The standout attacking youngster in the BayArena side’s arsenal comes in the form of one Julian Brandt. With Stefan Kießling and Kevin Volland having been out of favour, and Karim Bellarabi out injured for months, Brandt has stood up well to the growing pressure on his young shoulders and, like Henrichs, has been a positive in what has been a largely poor season to date.
Understandably, Brandt is only suited to his coach’s style of high-octane play, having only represented Leverkusen in his senior career and being thrown into the fray soon after signing for a small fee from fellow Bundesliga side VfL Wolfsburg. The winger became an integral part of Schmidt’s plans after the departure of Heung-Min Son and has since went from strength-to-strength in becoming a strongly versatile player capable of featuring across the Werkself’s attacking line.
Predominantly playing on the left, Brandt uses his stronger right foot to cut in with devastating effect, notching eight goalsists in 17 Bundesliga matches, with one more coming in the win over AS Monaco in the Champions League. Unlike most traditional wingers, the 20-year-old is as clinical as he is tall, and uses height to his advantage — standing at 6ft1 means Brandt can control long balls more easily, whilst also winning duels in the air, as per the typical full-back being smaller. Such towering superiority does not dampen his speed, however, with defenders often being overwhelmed and unable to mark the mobile winger.
It may come as no surprise to realise while Brandt has not been as praised as much as fellow international Leroy Sané, he has performed impressively and consistently at such a high level in competitions where other fellow prospects may have faltered and stumbled. Already having played for his country at senior level, as well as winning silver at the Olympics, it is no exaggeration to say this particular individual has a fine future ahead.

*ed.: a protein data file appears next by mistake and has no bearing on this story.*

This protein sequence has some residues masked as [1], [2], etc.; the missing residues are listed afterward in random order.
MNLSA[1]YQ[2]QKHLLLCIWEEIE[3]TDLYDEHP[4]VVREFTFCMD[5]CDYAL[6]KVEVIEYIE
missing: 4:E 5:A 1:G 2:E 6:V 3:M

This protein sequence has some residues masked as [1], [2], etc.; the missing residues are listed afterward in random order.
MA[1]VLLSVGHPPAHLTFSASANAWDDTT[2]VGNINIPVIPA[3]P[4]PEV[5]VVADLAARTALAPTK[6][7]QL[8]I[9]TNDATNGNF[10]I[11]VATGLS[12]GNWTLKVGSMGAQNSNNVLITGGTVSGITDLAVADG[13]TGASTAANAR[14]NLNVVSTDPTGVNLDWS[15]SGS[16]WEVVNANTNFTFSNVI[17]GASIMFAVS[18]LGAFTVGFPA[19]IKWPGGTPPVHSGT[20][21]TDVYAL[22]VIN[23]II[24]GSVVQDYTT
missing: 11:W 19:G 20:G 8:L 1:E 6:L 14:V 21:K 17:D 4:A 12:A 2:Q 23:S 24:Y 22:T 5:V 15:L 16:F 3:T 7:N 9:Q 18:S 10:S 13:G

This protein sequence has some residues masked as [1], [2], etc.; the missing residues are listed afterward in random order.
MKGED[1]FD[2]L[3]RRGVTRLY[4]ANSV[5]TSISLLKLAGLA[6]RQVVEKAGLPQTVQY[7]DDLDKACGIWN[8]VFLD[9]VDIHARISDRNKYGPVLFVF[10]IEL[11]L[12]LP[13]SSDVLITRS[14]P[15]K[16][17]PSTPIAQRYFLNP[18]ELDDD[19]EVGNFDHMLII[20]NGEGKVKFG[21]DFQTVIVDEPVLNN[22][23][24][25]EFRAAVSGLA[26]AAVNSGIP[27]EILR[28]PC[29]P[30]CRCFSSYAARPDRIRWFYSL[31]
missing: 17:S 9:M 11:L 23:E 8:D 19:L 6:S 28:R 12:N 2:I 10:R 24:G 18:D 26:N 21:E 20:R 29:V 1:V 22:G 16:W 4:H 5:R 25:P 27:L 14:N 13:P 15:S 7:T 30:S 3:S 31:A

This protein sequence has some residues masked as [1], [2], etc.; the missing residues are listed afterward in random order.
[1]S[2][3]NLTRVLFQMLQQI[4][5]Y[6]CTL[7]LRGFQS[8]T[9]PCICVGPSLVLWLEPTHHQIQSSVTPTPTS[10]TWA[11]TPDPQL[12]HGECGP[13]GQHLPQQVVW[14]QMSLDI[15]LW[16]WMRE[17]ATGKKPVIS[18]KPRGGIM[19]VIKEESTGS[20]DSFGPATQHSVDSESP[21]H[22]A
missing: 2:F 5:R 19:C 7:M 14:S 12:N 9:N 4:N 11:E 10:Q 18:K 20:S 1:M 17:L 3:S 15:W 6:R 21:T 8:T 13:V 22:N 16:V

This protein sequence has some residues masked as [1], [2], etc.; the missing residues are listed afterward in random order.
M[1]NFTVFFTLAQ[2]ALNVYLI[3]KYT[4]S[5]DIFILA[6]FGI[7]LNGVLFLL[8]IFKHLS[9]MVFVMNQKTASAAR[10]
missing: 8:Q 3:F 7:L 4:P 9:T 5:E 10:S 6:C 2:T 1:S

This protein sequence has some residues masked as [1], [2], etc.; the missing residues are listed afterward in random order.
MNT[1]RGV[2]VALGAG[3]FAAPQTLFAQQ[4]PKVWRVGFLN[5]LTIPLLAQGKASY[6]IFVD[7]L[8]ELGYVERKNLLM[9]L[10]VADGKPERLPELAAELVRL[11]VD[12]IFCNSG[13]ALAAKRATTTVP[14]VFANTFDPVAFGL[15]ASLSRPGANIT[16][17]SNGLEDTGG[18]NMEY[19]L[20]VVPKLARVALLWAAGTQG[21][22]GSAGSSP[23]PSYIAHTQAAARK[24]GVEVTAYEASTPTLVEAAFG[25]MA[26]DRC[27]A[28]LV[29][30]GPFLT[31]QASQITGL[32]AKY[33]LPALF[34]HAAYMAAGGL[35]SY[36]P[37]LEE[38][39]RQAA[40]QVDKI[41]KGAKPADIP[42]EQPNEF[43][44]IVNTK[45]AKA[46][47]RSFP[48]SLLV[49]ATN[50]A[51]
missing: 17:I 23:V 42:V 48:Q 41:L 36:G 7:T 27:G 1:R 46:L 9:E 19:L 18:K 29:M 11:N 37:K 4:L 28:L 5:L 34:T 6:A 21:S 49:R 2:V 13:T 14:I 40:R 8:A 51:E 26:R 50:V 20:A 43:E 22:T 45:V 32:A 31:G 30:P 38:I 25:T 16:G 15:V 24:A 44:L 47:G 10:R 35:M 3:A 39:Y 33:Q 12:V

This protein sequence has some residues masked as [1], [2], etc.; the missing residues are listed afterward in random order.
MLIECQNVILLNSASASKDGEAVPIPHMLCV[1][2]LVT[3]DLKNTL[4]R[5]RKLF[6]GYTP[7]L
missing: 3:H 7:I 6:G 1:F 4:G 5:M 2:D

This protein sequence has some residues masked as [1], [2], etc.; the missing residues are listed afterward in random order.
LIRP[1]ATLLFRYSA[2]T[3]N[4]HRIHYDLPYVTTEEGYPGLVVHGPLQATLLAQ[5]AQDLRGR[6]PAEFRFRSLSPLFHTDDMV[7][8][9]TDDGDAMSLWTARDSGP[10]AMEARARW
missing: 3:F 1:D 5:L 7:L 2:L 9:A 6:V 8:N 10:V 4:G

By far the most experienced of his fellow defender fledglings, Jonathan Tah’s rise to prominence has been nothing short of admirable. Arriving from the frequent Leverkusen shopping market of Hamburger SV in 2015, the young centre-back adapted well from his loan spell with Fortuna Düsseldorf, in the 2. Bundesliga, to life in the top flight. Forming a strong partnership with Ömer Toprak, Tah has announced himself as one of Germany’s future defenders and has quickly risen through the country’s youth system, including earning a trip to Euro 2016 in France.
Unlike many defenders, Tah has always featured in the backline and certainly has the stature to keep things on their course standing at 6ft3 and weighing 15st. An ideal size for any centre-back, Tah, naturally, excels in all classical defending roles, including, but not limited to, tackling, aerial presence and positioning, but also possesses an admirable tactical mind to boast, despite his modesty.
While succeeding in these areas, the Hamburg-born star also is more than competent at one-on-one situations, utilising his strength to outmuscle opponents off of the ball, and slow down his rivals’ attacks. This, in conjunction with his deceptively fast legs and athleticism, will undoubtedly put Tah on the radar of several of Europe’s heavyweights, if not so already.
There are plenty of more talents developing at Bayer Leverkusen, but the club is witnessing a surge in talent, and using the common notion of mixing youngsters with their more experienced counterparts, potential will no doubt come round for many and all.